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10Sep2015 Market Update: Markets Sea-Saw With Moderate Gains Ahead Of The Fed's Reserves Meeting Next Week

Written by Gary

U.S. stocks opened lower but clawed back the losses and then drifted between small gains and losses this morning as investors grapple with mixed economic data and await next week's Federal Reserve meeting. Oil prices pared some of their gains today after the U.S. Energy Information Administration reported an increase of 2.6 million barrels in crude supplies for the week ended Sept. 4.

Here is the current market situation from CNN Money

North and South American markets are mixed. The S&P 500 is higher by 0.45%, while the Bovespa is leading the IPC lower. They are down 1.06% and 0.65% respectively.

Traders Corner - Health of the Market

Index Description Current Value Members Sentiment: % Bullish (the balance is Bearish) 60%
CNN's Fear & Greed Index Above 50 = greed, below 50 = fear 14%
Investors Intelligence sets the breath Above 50 bullish 29.9% Overbought / Oversold Index ($NYMO) anything below -30 / -40 is a concern of going deeper. Oversold conditions on the NYSE McClellan Oscillator usually bounce back at anything over -50 and reverse after reaching +40 oversold. +4.80 NYSE % of stocks above 200 DMA Index ($NYA200R) $NYA200R chart below is the percentage of stocks above the 200 DMA and is always a good statistic to follow. It can depict a trend of declining equities which is always troubling, especially when it drops below 60% - 55%. Dropping below 40%-35% signals serious continuing weakness and falling averages. 21.12% NYSE Bullish Percent Index ($BPNYA) Next stop down is ~57, then ~44, below that is where we will most likely see the markets crash. 36.53% S&P 500 Bullish Percent Index ($BPSPX) In support zone and rising. ~62, ~57, ~45 at which the markets are in a full-blown correction. 36.60% 10 Year Treasury Note Yield Index ($TNX) ten year note index value 22.20 Consumer Discretionary ETF (XLY) As long as the consumer discretionary holds above [66.88], all things being equal, it is a good sign for stocks and the U.S. economy 74.92 NYSE Composite (Liquidity) Index ($NYA) Markets move inverse to institutional selling and this NYA Index is followed by Institutional Investors 10,009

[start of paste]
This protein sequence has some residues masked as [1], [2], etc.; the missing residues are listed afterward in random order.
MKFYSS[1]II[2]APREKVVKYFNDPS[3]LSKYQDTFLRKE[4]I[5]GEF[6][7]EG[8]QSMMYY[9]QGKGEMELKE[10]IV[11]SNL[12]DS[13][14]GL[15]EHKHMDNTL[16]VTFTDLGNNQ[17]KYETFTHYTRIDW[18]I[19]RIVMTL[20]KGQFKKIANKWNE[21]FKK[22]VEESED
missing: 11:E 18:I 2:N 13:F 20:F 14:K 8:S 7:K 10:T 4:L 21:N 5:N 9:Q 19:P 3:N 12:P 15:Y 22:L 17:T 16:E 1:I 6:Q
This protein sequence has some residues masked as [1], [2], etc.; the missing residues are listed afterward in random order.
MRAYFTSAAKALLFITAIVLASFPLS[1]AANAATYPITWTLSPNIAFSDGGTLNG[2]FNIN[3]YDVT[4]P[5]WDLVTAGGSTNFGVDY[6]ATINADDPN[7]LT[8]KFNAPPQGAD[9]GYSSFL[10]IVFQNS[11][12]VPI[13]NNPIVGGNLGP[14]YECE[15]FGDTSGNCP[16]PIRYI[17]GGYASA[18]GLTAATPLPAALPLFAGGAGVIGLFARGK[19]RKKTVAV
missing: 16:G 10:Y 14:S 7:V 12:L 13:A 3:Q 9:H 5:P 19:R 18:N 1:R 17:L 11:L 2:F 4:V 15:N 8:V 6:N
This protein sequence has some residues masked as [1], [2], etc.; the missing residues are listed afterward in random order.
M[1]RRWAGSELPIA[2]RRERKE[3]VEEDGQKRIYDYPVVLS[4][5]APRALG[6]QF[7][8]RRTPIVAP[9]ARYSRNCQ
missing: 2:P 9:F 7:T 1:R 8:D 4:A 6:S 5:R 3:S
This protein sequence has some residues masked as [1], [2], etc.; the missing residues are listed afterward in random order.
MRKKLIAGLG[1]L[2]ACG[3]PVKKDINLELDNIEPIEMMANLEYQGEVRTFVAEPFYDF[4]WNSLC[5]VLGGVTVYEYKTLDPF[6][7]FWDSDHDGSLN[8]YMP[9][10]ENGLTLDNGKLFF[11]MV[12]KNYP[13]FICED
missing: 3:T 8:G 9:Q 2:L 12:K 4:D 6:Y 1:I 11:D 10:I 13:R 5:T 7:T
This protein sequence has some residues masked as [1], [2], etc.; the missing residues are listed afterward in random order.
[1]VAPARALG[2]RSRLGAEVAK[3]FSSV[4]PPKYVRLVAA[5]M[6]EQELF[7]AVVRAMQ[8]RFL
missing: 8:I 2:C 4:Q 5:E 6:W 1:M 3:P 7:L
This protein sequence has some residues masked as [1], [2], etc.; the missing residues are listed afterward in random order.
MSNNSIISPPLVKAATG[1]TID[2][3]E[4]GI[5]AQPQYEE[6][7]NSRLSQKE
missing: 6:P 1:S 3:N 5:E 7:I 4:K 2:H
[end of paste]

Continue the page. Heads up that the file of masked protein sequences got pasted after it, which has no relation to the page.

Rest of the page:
What Is Moving the Markets

Here are the headlines moving the markets.

OPEC Sees Weak Oil Prices Through 2015

Persian Gulf members of the Organization of the Petroleum Exporting Countries had expected prices to rebound to $70 to $80 a barrel this year but now see $40 to $50.

Wall Street flat amid growth concerns ahead of Fed meet

(Reuters) - U.S. stocks were little changed at the open on Thursday amid fears of slowing global growth ahead of the U.S. Federal Reserve's interest rate meeting next week.

GE expected to decide on new location for headquarters in fourth quarter: CNBC

(Reuters) - General Electric Co is expected to decide on a new location for its headquarters in the fourth quarter of this year, Chief Executive Jeff Immelt told CNBC.

French court confirms Monsanto guilty of chemical poisoning

LYON/PARIS, France (Reuters) - A French court upheld on Thursday a 2012 ruling in which Monsanto was found guilty of chemical poisoning of a French farmer, who says he suffered neurological problems after inhaling the U.S. biotech company's Lasso weedkiller.

El Nino: An Inconsistent Geopolitical Agent